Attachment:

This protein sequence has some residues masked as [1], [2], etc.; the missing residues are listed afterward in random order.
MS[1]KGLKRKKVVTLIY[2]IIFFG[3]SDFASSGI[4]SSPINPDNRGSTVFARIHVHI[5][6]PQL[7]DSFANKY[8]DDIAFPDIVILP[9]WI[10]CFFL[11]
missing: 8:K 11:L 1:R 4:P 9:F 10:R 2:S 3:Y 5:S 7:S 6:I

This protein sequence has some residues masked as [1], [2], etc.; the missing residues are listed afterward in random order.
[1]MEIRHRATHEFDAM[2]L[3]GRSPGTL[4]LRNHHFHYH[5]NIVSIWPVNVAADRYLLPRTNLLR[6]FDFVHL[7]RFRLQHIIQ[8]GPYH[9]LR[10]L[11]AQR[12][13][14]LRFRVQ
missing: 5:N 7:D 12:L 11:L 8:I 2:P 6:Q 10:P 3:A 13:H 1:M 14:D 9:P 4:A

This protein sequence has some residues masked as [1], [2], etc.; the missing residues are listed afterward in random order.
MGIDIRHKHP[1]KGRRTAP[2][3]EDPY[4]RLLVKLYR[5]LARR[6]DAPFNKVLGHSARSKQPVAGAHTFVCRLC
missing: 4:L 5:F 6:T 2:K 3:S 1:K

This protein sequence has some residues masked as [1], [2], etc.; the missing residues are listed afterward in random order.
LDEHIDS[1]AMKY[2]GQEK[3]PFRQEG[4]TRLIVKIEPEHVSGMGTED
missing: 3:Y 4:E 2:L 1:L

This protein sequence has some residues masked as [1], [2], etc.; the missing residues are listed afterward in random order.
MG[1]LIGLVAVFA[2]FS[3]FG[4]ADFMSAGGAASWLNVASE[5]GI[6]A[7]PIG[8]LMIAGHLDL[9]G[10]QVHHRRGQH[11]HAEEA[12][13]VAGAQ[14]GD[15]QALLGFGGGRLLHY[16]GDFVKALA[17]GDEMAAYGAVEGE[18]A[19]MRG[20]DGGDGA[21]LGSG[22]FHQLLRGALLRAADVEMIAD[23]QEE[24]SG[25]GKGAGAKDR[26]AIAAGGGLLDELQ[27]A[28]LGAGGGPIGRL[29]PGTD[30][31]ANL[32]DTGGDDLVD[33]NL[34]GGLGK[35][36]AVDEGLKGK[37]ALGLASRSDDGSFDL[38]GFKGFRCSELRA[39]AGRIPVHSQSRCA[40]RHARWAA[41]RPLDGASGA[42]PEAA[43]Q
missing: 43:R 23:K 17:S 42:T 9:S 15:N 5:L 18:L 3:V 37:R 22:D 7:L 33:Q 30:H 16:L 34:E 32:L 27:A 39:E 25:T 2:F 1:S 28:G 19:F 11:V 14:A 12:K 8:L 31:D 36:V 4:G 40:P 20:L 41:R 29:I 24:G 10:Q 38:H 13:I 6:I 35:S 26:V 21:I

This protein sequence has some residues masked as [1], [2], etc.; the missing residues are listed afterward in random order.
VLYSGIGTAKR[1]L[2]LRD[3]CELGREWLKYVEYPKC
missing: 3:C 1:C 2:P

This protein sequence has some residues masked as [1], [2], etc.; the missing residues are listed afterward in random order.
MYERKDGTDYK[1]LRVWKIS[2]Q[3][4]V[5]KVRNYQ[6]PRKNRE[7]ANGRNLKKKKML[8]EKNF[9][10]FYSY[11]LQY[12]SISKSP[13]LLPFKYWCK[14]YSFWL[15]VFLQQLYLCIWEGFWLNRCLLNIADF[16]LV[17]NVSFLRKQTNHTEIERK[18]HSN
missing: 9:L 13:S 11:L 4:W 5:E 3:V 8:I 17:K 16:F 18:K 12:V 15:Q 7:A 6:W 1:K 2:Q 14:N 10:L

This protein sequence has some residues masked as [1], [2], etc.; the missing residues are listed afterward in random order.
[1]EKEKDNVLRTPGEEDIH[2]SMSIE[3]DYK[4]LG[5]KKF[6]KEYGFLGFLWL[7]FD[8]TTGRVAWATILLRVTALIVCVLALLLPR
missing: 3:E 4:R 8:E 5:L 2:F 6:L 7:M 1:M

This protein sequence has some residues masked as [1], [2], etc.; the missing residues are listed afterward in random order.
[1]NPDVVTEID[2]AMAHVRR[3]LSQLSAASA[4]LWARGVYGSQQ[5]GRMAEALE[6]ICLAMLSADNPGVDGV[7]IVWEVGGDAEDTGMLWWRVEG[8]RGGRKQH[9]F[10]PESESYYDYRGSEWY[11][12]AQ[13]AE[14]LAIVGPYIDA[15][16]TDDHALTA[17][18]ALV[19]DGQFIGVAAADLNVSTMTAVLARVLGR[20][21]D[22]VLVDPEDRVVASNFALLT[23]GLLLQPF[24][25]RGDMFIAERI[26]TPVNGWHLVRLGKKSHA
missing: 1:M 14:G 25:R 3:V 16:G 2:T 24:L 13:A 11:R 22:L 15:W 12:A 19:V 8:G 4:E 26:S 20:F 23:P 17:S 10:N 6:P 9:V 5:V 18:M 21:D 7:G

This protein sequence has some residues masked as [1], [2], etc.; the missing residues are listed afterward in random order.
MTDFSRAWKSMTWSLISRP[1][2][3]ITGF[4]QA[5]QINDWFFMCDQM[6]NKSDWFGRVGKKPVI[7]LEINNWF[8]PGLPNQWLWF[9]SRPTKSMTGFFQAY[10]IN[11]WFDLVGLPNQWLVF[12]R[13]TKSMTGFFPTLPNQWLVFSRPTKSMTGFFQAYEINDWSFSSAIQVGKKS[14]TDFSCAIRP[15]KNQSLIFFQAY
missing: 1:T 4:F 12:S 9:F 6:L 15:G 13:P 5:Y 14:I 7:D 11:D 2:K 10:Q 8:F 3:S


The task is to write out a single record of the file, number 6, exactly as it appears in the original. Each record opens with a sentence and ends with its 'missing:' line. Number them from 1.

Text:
This protein sequence has some residues masked as [1], [2], etc.; the missing residues are listed afterward in random order.
VLYSGIGTAKR[1]L[2]LRD[3]CELGREWLKYVEYPKC
missing: 3:C 1:C 2:P